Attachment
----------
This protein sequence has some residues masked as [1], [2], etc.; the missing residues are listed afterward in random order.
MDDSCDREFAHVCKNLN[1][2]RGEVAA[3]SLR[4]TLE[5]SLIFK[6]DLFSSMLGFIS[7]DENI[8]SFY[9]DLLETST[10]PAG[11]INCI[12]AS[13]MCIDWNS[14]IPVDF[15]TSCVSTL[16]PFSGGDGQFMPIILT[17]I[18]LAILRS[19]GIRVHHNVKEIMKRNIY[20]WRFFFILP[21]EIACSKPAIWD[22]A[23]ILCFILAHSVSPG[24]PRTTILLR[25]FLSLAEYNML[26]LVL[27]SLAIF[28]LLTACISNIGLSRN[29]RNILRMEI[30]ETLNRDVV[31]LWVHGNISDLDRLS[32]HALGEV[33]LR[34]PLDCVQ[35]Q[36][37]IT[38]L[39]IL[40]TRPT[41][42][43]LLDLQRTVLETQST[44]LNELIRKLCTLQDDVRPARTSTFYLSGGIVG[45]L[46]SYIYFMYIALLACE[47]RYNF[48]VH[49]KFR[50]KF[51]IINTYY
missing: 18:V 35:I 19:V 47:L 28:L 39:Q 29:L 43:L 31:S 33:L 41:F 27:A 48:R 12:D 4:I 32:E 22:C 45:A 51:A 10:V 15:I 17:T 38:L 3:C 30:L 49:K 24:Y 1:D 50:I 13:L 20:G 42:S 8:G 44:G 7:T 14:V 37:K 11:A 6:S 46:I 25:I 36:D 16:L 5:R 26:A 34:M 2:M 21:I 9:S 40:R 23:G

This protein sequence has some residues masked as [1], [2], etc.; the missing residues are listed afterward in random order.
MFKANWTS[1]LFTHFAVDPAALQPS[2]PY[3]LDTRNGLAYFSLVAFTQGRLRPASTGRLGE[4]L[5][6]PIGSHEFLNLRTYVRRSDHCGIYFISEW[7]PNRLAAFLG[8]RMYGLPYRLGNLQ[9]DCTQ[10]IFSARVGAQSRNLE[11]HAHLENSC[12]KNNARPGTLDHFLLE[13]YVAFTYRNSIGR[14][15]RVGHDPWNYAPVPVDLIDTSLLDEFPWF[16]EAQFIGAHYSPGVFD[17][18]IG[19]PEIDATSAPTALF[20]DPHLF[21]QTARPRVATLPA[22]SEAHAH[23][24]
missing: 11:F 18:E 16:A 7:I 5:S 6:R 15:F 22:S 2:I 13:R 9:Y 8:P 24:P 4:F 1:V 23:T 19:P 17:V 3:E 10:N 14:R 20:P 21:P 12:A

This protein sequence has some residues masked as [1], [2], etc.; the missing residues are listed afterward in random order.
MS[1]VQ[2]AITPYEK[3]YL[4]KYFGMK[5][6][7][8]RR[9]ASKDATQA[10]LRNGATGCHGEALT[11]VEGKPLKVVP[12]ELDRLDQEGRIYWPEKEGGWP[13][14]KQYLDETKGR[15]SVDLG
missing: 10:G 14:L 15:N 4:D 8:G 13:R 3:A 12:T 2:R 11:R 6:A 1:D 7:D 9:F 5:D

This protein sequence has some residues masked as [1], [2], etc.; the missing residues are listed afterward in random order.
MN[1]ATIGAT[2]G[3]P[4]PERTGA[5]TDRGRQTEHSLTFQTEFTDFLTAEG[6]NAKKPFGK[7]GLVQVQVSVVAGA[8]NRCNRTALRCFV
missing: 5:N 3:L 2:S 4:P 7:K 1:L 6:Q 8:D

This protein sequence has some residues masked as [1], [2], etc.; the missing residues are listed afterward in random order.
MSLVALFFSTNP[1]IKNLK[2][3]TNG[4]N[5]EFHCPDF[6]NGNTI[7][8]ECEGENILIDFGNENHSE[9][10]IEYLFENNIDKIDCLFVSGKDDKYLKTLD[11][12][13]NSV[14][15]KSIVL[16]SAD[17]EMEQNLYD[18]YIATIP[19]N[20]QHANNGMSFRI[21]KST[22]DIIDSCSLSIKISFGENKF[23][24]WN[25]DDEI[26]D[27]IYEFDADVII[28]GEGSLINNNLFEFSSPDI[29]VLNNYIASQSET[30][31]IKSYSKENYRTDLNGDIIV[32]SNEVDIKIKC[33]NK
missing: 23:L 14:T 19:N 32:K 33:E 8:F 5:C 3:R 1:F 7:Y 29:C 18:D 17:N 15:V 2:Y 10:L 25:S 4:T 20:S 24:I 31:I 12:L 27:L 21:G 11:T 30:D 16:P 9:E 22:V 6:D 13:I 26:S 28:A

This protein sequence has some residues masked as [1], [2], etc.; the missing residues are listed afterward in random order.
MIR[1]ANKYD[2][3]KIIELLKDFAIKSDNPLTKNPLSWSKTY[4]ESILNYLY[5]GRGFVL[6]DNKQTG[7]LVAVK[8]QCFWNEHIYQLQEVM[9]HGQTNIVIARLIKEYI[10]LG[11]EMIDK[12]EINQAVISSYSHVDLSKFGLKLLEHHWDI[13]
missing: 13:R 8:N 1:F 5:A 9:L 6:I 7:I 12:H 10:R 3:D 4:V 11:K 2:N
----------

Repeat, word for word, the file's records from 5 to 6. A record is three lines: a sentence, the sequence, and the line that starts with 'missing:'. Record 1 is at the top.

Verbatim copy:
This protein sequence has some residues masked as [1], [2], etc.; the missing residues are listed afterward in random order.
MSLVALFFSTNP[1]IKNLK[2][3]TNG[4]N[5]EFHCPDF[6]NGNTI[7][8]ECEGENILIDFGNENHSE[9][10]IEYLFENNIDKIDCLFVSGKDDKYLKTLD[11][12][13]NSV[14][15]KSIVL[16]SAD[17]EMEQNLYD[18]YIATIP[19]N[20]QHANNGMSFRI[21]KST[22]DIIDSCSLSIKISFGENKF[23][24]WN[25]DDEI[26]D[27]IYEFDADVII[28]GEGSLINNNLFEFSSPDI[29]VLNNYIASQSET[30][31]IKSYSKENYRTDLNGDIIV[32]SNEVDIKIKC[33]NK
missing: 23:L 14:T 19:N 32:K 33:E 8:F 5:C 3:R 1:F 7:Y 29:C 18:D 17:N 15:V 2:Y 10:L 25:S 4:T 20:S 24:I 31:I 12:L 27:L 21:G 11:T 30:D 16:P 9:E 22:V 6:D 13:I 26:S 28:A

This protein sequence has some residues masked as [1], [2], etc.; the missing residues are listed afterward in random order.
MIR[1]ANKYD[2][3]KIIELLKDFAIKSDNPLTKNPLSWSKTY[4]ESILNYLY[5]GRGFVL[6]DNKQTG[7]LVAVK[8]QCFWNEHIYQLQEVM[9]HGQTNIVIARLIKEYI[10]LG[11]EMIDK[12]EINQAVISSYSHVDLSKFGLKLLEHHWDI[13]
missing: 13:R 8:N 1:F 5:A 9:L 6:I 7:I 12:H 10:R 3:D 4:V 11:K 2:N